EFIS Safety Study: Hardly a Surprise
After I read the NTSB's findings on glass cockpits and safety, I felt the urge to stifle a yawn. My initial reaction was, is this all there is? My next reaction was to try to recall if glass displays were ever pitched as significant safety enhancers. Maybe I missed school that day or perhaps the notion that EFIS displays are just naturally safer has become so intuitively ingrained that we don't even discuss it anymore. I wouldn't have been a bit surprised if the study—which involved very few accidents as these things go—revealed a negative safety benefit for EFIS.
Either way, the NTSB's findings confirm my own research into the subject. I'm currently poring over Cirrus accident data to gain some sense of how this airplane—which really pioneered EFIS for everyman—fits into the overall accident picture. My initial findings are in tune with the NTSB's work: The Cirrus accident rate is about in the middle of GA in general, but the percentage of accidents that are fatal is higher than it is for other models. The boilerplate reason for this is that the airplane is used for different types of missions that involve transportation flights in challenging weather. That may be true, but a number of Cirrus accidents occurred on flights that don't meet this profile.
Another way of looking at the NTSB's report is to turn it on its head. Accepting that the Cirrus is often used essentially like a business jet is, it has significantly more exposure to high-hazard weather than other models. Yet in that high-hazard environmental, the Cirrus (globally) has turned in an accident rate similar to the fleet in general. Following that logic, the airplane as a system may in fact be statistically safer. "System" includes the airframe, the pilot and the EFIS. I'd add another element to that: the Cirrus Owners and Pilots Association, whose members have a dramatically lower accident incidence than non-COPA members.
I've always felt that EFIS for EFIS's sake is overblown. My view is that its real benefit is in training pilots to fly on instruments, not necessarily keeping them current. As an instrument instructor, an abnormally high percentage of my total time is instrument time in actual IMC because I did that instruction in the northeast and mid-Atlantic states where the weather abides the serious IFR student. I've never trained a student using an EFIS panel and I'd like to hear from instructors who have.
Given the centered, logical scan opportunity inherent in a PFD, I've also always assumed that it's just easier—and perhaps safer—to fly behind a glass panel, operability and complexity issues notwithstanding. I'm not so sure that's true, however. I was recently offered the left seat of an Entegra-equipped Cirrus and we launched into really low IMC. At the time, I was way out of currency, but with a qualified CFII in the right seat, I figured this would be the perfect laboratory to test my EFIS-easy-scan theory. I figured that a couple of thousand hours of steam-gauge IMC time was bulletproof insurance.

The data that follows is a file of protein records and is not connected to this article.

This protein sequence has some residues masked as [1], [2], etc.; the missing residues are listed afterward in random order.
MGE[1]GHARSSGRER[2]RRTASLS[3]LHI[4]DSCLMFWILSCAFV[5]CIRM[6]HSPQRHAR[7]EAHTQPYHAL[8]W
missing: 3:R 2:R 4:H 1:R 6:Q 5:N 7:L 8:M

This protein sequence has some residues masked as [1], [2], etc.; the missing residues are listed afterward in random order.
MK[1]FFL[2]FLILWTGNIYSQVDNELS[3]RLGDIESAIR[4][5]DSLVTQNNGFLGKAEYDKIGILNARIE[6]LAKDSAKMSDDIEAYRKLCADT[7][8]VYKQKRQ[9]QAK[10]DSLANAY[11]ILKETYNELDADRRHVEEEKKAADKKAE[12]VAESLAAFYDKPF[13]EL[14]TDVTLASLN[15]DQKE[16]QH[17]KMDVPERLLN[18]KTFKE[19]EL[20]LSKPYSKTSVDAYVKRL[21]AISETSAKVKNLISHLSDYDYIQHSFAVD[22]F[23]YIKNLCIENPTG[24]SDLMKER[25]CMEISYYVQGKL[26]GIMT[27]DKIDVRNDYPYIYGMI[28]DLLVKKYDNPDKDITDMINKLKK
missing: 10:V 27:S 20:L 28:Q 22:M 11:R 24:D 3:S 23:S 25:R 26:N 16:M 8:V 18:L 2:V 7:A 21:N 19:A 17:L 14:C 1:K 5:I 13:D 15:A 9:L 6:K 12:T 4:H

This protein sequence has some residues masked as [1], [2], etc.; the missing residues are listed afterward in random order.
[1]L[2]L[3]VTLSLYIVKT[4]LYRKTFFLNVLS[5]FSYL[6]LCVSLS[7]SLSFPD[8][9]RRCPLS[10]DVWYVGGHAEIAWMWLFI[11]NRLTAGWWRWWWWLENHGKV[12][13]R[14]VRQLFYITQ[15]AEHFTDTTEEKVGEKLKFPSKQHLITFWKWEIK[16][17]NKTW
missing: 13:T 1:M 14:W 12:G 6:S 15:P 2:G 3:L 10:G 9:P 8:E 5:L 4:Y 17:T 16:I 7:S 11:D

We disappeared into the overcast at 200 feet and, just as I predicted, I had the headings and airspeeds nailed. It was an illusion, however. When I transitioned into the more dynamic maneuvering of the approach, I made a complete hash of it—headings all over the map, yo-yo descent rates—all the stuff of a rusty, undisciplined scan. So much for bulletproof. I doubt I would have done any better on steam gauges, but at least for me, EFIS didn't offer sufficient magic to overcome lack of recent training, despite my expectation that it might.
I continue to believe that glass panels represent real progress and offer the potential for lowering accident rates. But like every other new technology, it takes time to integrate the advantages into daily operations—maybe a lot more time than anyone thought.
The all-purpose bromide that we need better training is just part of it. Our publications have written widely on the various EFIS systems and, frankly, I have found many of these articles to be quite irritating. They tend to deal with flyspeck minutiae at the expense of the big picture and often tell the reader how to adapt to the machine's software foibles while losing sight of the basic idea of flying the airplane in clouds. It's as though the purpose of flying is to twirl knobs and try to digest a lot of cool data that's not even relevant to getting there.
So I don't expect much out of "improved training." Frankly, I am more intrigued with the basic attitude that causes a pilot to join an organization like COPA and remain engaged with it as a means of sharpening proficiency. The give-and-take and informational exchange with like-minded pilots clearly has more efficacy than another dreary acronym like FITs or TAA or whatever the hell the industry comes up with next.
When you think about it, things like this have to do with personal responsibility. With the right attitude, even high-risk flights can be conducted safely and most of us can figure this out without someone else dreaming up special training.